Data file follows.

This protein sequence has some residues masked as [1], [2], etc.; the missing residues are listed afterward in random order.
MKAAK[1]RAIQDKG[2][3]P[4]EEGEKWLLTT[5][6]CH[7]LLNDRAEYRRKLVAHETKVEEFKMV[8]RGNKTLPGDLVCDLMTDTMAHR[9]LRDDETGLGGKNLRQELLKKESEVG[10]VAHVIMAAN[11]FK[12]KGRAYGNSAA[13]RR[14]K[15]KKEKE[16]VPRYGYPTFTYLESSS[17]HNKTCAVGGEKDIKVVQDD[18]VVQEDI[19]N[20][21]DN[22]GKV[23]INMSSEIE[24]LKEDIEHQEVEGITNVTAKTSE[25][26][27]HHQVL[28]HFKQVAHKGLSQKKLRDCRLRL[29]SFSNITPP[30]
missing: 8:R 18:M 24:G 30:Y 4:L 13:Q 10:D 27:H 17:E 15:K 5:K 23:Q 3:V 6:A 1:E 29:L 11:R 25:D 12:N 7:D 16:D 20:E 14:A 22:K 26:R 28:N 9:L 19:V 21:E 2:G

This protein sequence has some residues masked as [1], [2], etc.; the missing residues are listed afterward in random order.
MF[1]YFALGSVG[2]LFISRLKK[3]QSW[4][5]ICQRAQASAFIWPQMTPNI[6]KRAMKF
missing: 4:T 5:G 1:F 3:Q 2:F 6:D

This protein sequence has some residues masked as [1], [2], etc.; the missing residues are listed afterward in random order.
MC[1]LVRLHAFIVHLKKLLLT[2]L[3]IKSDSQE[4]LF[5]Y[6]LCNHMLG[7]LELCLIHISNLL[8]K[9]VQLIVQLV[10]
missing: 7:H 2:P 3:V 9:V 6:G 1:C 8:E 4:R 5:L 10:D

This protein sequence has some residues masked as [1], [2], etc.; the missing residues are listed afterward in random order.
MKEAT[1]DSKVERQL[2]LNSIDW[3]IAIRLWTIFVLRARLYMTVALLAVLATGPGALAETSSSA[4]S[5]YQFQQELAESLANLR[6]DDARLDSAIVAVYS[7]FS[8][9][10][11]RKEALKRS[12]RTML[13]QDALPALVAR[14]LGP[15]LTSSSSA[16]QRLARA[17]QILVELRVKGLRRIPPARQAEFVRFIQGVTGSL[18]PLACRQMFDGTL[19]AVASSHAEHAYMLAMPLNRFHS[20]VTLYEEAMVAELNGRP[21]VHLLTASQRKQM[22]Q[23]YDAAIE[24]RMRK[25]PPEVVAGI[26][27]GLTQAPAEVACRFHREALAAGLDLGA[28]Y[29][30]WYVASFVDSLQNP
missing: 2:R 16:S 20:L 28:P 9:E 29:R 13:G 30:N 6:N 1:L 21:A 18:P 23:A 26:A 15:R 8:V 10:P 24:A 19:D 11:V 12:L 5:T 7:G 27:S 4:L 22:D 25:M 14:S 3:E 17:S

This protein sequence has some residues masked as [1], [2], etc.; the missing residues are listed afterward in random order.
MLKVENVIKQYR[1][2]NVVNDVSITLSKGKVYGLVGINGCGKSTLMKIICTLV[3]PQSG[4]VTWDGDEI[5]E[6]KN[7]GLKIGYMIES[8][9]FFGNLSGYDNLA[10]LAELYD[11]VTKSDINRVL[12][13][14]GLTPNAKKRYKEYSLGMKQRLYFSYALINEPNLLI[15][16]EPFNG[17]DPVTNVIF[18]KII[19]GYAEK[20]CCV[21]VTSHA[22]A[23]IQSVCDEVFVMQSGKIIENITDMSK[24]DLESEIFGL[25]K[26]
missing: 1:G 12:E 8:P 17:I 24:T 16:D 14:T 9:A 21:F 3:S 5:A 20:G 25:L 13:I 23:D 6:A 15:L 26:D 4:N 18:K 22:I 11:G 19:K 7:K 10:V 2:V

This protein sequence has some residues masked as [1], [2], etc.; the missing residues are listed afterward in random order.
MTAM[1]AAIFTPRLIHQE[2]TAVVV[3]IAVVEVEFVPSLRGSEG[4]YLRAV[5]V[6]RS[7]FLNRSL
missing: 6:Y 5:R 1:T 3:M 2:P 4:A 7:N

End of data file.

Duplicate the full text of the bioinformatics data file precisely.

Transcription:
This protein sequence has some residues masked as [1], [2], etc.; the missing residues are listed afterward in random order.
MKAAK[1]RAIQDKG[2][3]P[4]EEGEKWLLTT[5][6]CH[7]LLNDRAEYRRKLVAHETKVEEFKMV[8]RGNKTLPGDLVCDLMTDTMAHR[9]LRDDETGLGGKNLRQELLKKESEVG[10]VAHVIMAAN[11]FK[12]KGRAYGNSAA[13]RR[14]K[15]KKEKE[16]VPRYGYPTFTYLESSS[17]HNKTCAVGGEKDIKVVQDD[18]VVQEDI[19]N[20][21]DN[22]GKV[23]INMSSEIE[24]LKEDIEHQEVEGITNVTAKTSE[25][26][27]HHQVL[28]HFKQVAHKGLSQKKLRDCRLRL[29]SFSNITPP[30]
missing: 8:R 18:M 24:G 30:Y 4:L 13:Q 10:D 27:H 17:E 15:K 5:K 23:Q 3:V 6:A 1:E 29:L 11:R 25:D 12:N 7:D 16:D 20:E 14:A 22:K 26:R 28:N 9:L 19:V 21:E 2:G

This protein sequence has some residues masked as [1], [2], etc.; the missing residues are listed afterward in random order.
MF[1]YFALGSVG[2]LFISRLKK[3]QSW[4][5]ICQRAQASAFIWPQMTPNI[6]KRAMKF
missing: 4:T 5:G 1:F 3:Q 2:F 6:D

This protein sequence has some residues masked as [1], [2], etc.; the missing residues are listed afterward in random order.
MC[1]LVRLHAFIVHLKKLLLT[2]L[3]IKSDSQE[4]LF[5]Y[6]LCNHMLG[7]LELCLIHISNLL[8]K[9]VQLIVQLV[10]
missing: 7:H 2:P 3:V 9:V 6:G 1:C 8:E 4:R 5:L 10:D

This protein sequence has some residues masked as [1], [2], etc.; the missing residues are listed afterward in random order.
MKEAT[1]DSKVERQL[2]LNSIDW[3]IAIRLWTIFVLRARLYMTVALLAVLATGPGALAETSSSA[4]S[5]YQFQQELAESLANLR[6]DDARLDSAIVAVYS[7]FS[8][9][10][11]RKEALKRS[12]RTML[13]QDALPALVAR[14]LGP[15]LTSSSSA[16]QRLARA[17]QILVELRVKGLRRIPPARQAEFVRFIQGVTGSL[18]PLACRQMFDGTL[19]AVASSHAEHAYMLAMPLNRFHS[20]VTLYEEAMVAELNGRP[21]VHLLTASQRKQM[22]Q[23]YDAAIE[24]RMRK[25]PPEVVAGI[26][27]GLTQAPAEVACRFHREALAAGLDLGA[28]Y[29][30]WYVASFVDSLQNP
missing: 2:R 16:S 20:L 28:P 9:E 29:R 13:G 30:N 6:N 1:L 21:A 18:P 23:A 26:A 15:R 8:V 10:P 24:A 19:D 11:V 12:L 5:T 7:G 27:S 4:L 22:D 25:M 14:S 3:E 17:S

This protein sequence has some residues masked as [1], [2], etc.; the missing residues are listed afterward in random order.
MLKVENVIKQYR[1][2]NVVNDVSITLSKGKVYGLVGINGCGKSTLMKIICTLV[3]PQSG[4]VTWDGDEI[5]E[6]KN[7]GLKIGYMIES[8][9]FFGNLSGYDNLA[10]LAELYD[11]VTKSDINRVL[12][13][14]GLTPNAKKRYKEYSLGMKQRLYFSYALINEPNLLI[15][16]EPFNG[17]DPVTNVIF[18]KII[19]GYAEK[20]CCV[21]VTSHA[22]A[23]IQSVCDEVFVMQSGKIIENITDMSK[24]DLESEIFGL[25]K[26]
missing: 1:G 12:E 8:P 17:I 24:T 16:D 14:T 9:A 21:F 3:S 5:A 20:G 25:L 13:I 23:D 6:A 15:L 26:D 4:N 18:K 22:I 11:G 19:K 7:K 10:V 2:V

This protein sequence has some residues masked as [1], [2], etc.; the missing residues are listed afterward in random order.
MTAM[1]AAIFTPRLIHQE[2]TAVVV[3]IAVVEVEFVPSLRGSEG[4]YLRAV[5]V[6]RS[7]FLNRSL
missing: 6:Y 5:R 1:T 3:M 2:P 4:A 7:N